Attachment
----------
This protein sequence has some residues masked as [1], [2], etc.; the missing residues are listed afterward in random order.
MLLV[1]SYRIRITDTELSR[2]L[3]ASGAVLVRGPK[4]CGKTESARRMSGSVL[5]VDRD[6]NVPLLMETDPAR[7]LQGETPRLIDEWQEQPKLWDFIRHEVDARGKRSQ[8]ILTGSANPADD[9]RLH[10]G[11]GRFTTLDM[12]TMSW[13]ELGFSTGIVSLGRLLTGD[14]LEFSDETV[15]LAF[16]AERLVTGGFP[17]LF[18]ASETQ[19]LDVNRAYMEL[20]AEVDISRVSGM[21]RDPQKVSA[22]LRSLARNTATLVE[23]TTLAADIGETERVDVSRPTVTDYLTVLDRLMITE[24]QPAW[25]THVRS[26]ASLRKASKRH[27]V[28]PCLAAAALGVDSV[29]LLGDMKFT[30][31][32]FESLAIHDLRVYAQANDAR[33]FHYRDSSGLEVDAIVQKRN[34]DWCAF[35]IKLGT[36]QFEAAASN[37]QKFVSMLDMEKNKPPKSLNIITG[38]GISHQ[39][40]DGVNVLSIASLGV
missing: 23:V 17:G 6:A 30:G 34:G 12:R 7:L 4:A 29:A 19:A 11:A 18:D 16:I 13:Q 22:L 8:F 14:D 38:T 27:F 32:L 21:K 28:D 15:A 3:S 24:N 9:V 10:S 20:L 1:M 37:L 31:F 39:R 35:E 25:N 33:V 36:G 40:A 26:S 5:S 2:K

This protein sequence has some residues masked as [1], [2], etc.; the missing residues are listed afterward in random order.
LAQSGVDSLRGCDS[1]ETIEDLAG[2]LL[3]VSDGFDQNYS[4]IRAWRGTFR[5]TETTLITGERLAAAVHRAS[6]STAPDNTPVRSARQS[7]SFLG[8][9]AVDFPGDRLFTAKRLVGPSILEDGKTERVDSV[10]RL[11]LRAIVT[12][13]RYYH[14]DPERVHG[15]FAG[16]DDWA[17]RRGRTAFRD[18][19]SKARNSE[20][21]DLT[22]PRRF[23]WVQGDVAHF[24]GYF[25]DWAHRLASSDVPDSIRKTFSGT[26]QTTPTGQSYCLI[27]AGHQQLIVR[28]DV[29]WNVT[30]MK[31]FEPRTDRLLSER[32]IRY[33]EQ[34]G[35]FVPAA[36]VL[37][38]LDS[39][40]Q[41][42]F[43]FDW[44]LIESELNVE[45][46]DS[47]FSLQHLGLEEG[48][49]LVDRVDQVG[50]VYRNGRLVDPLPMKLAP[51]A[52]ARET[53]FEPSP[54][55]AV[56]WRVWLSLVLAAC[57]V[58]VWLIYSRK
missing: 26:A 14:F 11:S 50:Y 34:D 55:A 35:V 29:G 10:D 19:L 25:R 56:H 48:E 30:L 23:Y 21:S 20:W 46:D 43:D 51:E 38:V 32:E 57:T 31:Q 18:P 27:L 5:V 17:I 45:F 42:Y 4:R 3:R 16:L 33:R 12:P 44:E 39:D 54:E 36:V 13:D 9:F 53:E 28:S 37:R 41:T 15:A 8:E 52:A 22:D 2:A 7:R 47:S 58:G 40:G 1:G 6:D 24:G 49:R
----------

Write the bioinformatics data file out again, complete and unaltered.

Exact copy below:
This protein sequence has some residues masked as [1], [2], etc.; the missing residues are listed afterward in random order.
MLLV[1]SYRIRITDTELSR[2]L[3]ASGAVLVRGPK[4]CGKTESARRMSGSVL[5]VDRD[6]NVPLLMETDPAR[7]LQGETPRLIDEWQEQPKLWDFIRHEVDARGKRSQ[8]ILTGSANPADD[9]RLH[10]G[11]GRFTTLDM[12]TMSW[13]ELGFSTGIVSLGRLLTGD[14]LEFSDETV[15]LAF[16]AERLVTGGFP[17]LF[18]ASETQ[19]LDVNRAYMEL[20]AEVDISRVSGM[21]RDPQKVSA[22]LRSLARNTATLVE[23]TTLAADIGETERVDVSRPTVTDYLTVLDRLMITE[24]QPAW[25]THVRS[26]ASLRKASKRH[27]V[28]PCLAAAALGVDSV[29]LLGDMKFT[30][31][32]FESLAIHDLRVYAQANDAR[33]FHYRDSSGLEVDAIVQKRN[34]DWCAF[35]IKLGT[36]QFEAAASN[37]QKFVSMLDMEKNKPPKSLNIITG[38]GISHQ[39][40]DGVNVLSIASLGV
missing: 23:V 17:G 6:A 30:G 34:G 12:R 7:L 4:A 29:A 19:A 11:A 18:D 16:I 13:Q 22:L 8:F 14:D 38:T 27:F 32:L 21:K 28:D 15:A 3:S 24:N 9:V 10:S 20:L 1:M 37:L 31:F 39:R 35:E 25:N 33:V 36:G 40:A 26:S 5:S 2:K

This protein sequence has some residues masked as [1], [2], etc.; the missing residues are listed afterward in random order.
LAQSGVDSLRGCDS[1]ETIEDLAG[2]LL[3]VSDGFDQNYS[4]IRAWRGTFR[5]TETTLITGERLAAAVHRAS[6]STAPDNTPVRSARQS[7]SFLG[8][9]AVDFPGDRLFTAKRLVGPSILEDGKTERVDSV[10]RL[11]LRAIVT[12][13]RYYH[14]DPERVHG[15]FAG[16]DDWA[17]RRGRTAFRD[18][19]SKARNSE[20][21]DLT[22]PRRF[23]WVQGDVAHF[24]GYF[25]DWAHRLASSDVPDSIRKTFSGT[26]QTTPTGQSYCLI[27]AGHQQLIVR[28]DV[29]WNVT[30]MK[31]FEPRTDRLLSER[32]IRY[33]EQ[34]G[35]FVPAA[36]VL[37][38]LDS[39][40]Q[41][42]F[43]FDW[44]LIESELNVE[45][46]DS[47]FSLQHLGLEEG[48][49]LVDRVDQVG[50]VYRNGRLVDPLPMKLAP[51]A[52]ARET[53]FEPSP[54][55]AV[56]WRVWLSLVLAAC[57]V[58]VWLIYSRK
missing: 26:A 14:F 11:S 50:Y 34:D 55:A 35:V 29:G 10:D 19:L 25:R 56:H 48:E 30:L 23:Y 21:S 20:W 46:D 43:D 51:E 38:V 32:E 57:T 31:Q 18:P 27:L 5:V 17:I 45:F 42:Y 4:R 3:R 16:L 33:R 12:P 44:E 39:D 54:E 36:V 13:D 9:F 53:E 28:S 37:R 41:T 15:A 8:E 52:A 22:D 2:A 7:R 47:S 58:G 40:G 1:G 6:D 24:G 49:R